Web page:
Trump has called himself the Hemingway of the 140 characters. He has ‘the best words’. He loves Twitter, he says, because it’s like having one’s own newspaper, but without the losses. Twitter shares something of the echo-chamber effect of Facebook, but it also makes possible a form of direct identification between the individual citizen and the supposedly sole authentic representative of the people. It is hard to see how this might have been possible before, at least as a matter of daily experience: perhaps going to a party rally and feeling a direct connection with the leader while surrounded by others who feel exactly the same thing. Now, that sense of a direct link is just a click away, day and night: ‘Hey, I’m up at 3 a.m., and so is he, and he’s thinking exactly what I was just thinking!’

This is an illusion, but it is a powerful one. Media-savvy politicians can exploit it in unprecedented ways. For instance, in Italy the anti-establishment Five Star movement emerged from Beppe Grillo’s blog. ‘Hey folks, it works like this: you tell me what’s going on and I will play the amplifier,’ he’d written to his followers. Grillo had been a well-known comedian before entering politics. He has never merely amplified the concerns of ordinary people; the way il popolo speaks is decisively shaped by his leadership even though he has no official position of authority. Trump of course had also been a TV star, someone partly famous for being famous. But the peculiarity of Trump is that he seems the equivalent of Grillo and Silvio Berlusconi merged into one person. Whenever he was accused during the campaign of being just an entertainer, he could point to his competence as a businessman; whenever it was pointed out that his ventures mostly went bankrupt, he could respond that he was primarily a media star.

What forms of political organisation emerge from such a dynamic? Fleeting and fragile ones, predicated on imagined links with the leader rather than relational bonds between the followers. This gives reason to be hopeful but it also creates dangerous incentives for the leader, inviting them to escalate their rhetoric in order to mobilise a base over whom, at least as a collective, their hold remains unreliable. The problem is, as he puts it later in the essay, “The supply of enemies is inexhaustible.”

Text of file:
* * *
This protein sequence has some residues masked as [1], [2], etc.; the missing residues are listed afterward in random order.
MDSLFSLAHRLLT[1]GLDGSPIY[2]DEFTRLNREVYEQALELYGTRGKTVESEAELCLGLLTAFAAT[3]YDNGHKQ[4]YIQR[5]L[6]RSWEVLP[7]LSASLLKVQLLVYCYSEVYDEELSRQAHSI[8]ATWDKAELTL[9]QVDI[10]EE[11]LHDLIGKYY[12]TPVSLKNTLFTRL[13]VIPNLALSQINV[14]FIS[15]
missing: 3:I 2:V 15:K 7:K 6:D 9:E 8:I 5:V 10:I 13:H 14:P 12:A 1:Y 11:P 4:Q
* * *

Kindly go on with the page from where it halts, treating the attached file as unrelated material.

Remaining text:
This is why it’s so important to refuse the story such populists tell about their own success. They ascribe an outcome with complex origins to their own quasi-magical powers to connect with ‘the people’:

Liberals have been wringing their hands at their seeming inability to reach citizens with ‘fact-checks’ and incontrovertible demonstrations of Trump’s continual self-contradictions. It’s curious that in their despair they have resurrected some of the clichés of 19th-century mass psychology. While disputing virtually every claim made by populists – especially their supposedly simplistic policy solutions – they buy without question the story that populists sell about their own successes. When Arron Banks proclaims that ‘Facts don’t work … You’ve got to connect with people emotionally,’ they just nod. But it isn’t true that ‘the masses’ are emotional basket-cases ready to be seduced by a charismatic demagogue. For a start, the neat distinction between reason and emotion is misleading. People are angry for a reason, and usually they can articulate that reason, as part of a larger story about what went wrong in their lives. Trump gained some trust as an outsider and, even more, as a credible exemplar of what it means to be unprofessional in politics. Some trusted him because he told it like it is; but in other cases the trust came first, and led them to believe that he was telling them the real story. 

This is apparently growing rapidly: why pay staff to do this when you can get desperate graduates to do it for free?

Want to jump start a social media marketing campaign for your business but don’t have the time or social media savvy in Twitter, Facebook, YouTube, blogs or similar sites? Try this twist on the traditional summer internship – a “Twinternship.” A Twintern is a newly minted term for a summer intern (paid or unpaid) whose job is to Twitter or handle other social media tasks on behalf of your business. For little cost, you could bring on a young adult (recent college or high school grad or current student) who may already be experienced at using a variety of social media.